Don’t make any rash decisions: Experts say 12/21/12 is going to be just another typical winter solstice.
Killer solar flares aren’t expected. Another planet isn’t on a collision course with ours. And the Mayan “long count calendar” ending on this date has no real significance – they had to end it somewhere!
Still, as with previous End of the World predictions, many people are looking to turn the day into an excuse for a celebration. Here are some area events:
- Winter Solstice at Fernbank Science Center: This family-friendly event promises to be an educational way to "celebrate the Winter Solstice and the beginning of a new Mayan era," including hot chocolate, another gift from Mayan culture.
- Mayan Fire Ceremony: The Lake Claire Community Land Trust is organizing a "a sacred Mayan Fire Ceremony" to usher in the dawn of the new era, led by Native American Shaman Sylina “Two Bears” Buehne. Details on the Friday evening event are at the group's Facebook page.
- In Buckhead, there's some alcohol-inspired revelry planned, including an End of the World party in the East Andrews Entertainment District and an End of the Millenium Party that promises champagne, live entertainment and "classy mingling."
What is All the Fuss About?
There are a number of theories and predictions that call for earth’s demise on Dec. 21, 2012. They include:
- The ending of the Mayan calendar – The Mayans, according to a Sarasota Patch article, kept three separate calendars. The “long calendar” ends on Dec. 21. Some say this constitutes a Doomsday prediction; many do not.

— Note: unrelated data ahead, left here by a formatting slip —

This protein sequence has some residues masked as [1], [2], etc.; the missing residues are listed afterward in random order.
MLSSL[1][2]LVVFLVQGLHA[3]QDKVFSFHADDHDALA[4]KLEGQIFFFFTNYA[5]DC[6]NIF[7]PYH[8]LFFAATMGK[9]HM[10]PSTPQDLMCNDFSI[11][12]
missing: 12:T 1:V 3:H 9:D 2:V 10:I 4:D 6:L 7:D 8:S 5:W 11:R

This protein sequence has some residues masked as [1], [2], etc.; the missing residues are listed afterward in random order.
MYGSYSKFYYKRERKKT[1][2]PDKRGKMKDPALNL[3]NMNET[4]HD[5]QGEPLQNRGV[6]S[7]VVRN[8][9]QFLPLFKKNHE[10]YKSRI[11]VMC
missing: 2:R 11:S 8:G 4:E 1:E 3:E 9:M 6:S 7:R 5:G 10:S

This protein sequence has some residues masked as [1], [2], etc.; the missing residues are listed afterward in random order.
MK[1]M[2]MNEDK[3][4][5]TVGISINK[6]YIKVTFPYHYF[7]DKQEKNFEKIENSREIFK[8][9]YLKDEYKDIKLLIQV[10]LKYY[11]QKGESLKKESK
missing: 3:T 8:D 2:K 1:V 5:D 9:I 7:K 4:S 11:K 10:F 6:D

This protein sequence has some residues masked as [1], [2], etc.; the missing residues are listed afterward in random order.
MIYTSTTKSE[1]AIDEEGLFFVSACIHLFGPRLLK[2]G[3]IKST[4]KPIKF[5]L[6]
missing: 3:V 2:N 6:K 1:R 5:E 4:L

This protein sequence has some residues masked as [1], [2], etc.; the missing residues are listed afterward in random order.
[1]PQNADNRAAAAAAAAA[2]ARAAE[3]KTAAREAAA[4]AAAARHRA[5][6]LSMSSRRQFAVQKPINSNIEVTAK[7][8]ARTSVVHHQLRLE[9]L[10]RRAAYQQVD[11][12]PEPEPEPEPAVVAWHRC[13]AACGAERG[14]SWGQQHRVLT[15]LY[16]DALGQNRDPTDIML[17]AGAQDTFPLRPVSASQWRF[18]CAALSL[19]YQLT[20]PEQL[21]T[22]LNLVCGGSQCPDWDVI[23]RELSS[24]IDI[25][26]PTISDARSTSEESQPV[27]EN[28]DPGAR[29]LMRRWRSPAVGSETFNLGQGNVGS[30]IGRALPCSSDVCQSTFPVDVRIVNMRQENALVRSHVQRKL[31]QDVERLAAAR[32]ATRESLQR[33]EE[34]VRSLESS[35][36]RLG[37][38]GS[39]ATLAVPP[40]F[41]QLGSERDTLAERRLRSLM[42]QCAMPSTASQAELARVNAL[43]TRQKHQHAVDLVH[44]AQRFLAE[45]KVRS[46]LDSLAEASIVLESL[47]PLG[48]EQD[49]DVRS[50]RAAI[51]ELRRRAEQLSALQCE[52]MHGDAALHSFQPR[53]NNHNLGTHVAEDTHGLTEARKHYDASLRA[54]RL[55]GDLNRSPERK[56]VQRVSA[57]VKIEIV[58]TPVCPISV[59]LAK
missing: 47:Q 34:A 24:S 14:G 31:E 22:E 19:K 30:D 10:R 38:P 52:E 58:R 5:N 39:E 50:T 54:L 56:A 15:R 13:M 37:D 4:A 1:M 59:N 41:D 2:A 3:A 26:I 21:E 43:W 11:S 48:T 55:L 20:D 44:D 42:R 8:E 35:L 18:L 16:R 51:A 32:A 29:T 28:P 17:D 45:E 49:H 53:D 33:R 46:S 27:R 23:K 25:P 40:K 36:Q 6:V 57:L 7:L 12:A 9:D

- Nostradamus – That famed French seer from the 1500s has been credited with predicting several end-of-the-world scenarios that some believe will take place in 2012. The website December212012.com points to the potential sparking of World War III on this date.
- The collision of Earth and the supposed planet Nibiru – This supposed space catastrophe was initially predicted to strike in 2003. The planet in question was supposedly discovered by the Sumerians, according to NASA. When the world didn’t end in 2003, the date was moved to December 2012 for the deadly collision with earth.
What are the Experts Saying?
The intrigue created by multiple end-of-the-world predictions has made many scholars and even NASA stand up to make statements debunking the claims. They’re all saying the same thing: Go ahead and pay that mortgage bill and wrap those holiday presents.
Here’s what NASA has to say about all of the collective Doomsday prophesies:
The world will not end in 2012. Our planet has been getting along just fine for more than 4 billion years, and credible scientists worldwide know of no threat associated with 2012.
By the way, the winter solstice is the official first day of winter. It's also the shortest day of the year, with the hours of daylight slowly starting to get longer. For many, that's reason enough to celebrate.
What do you think? Are you planning anything to mark the end of the Mayan calendar? Tell us in the comments area below.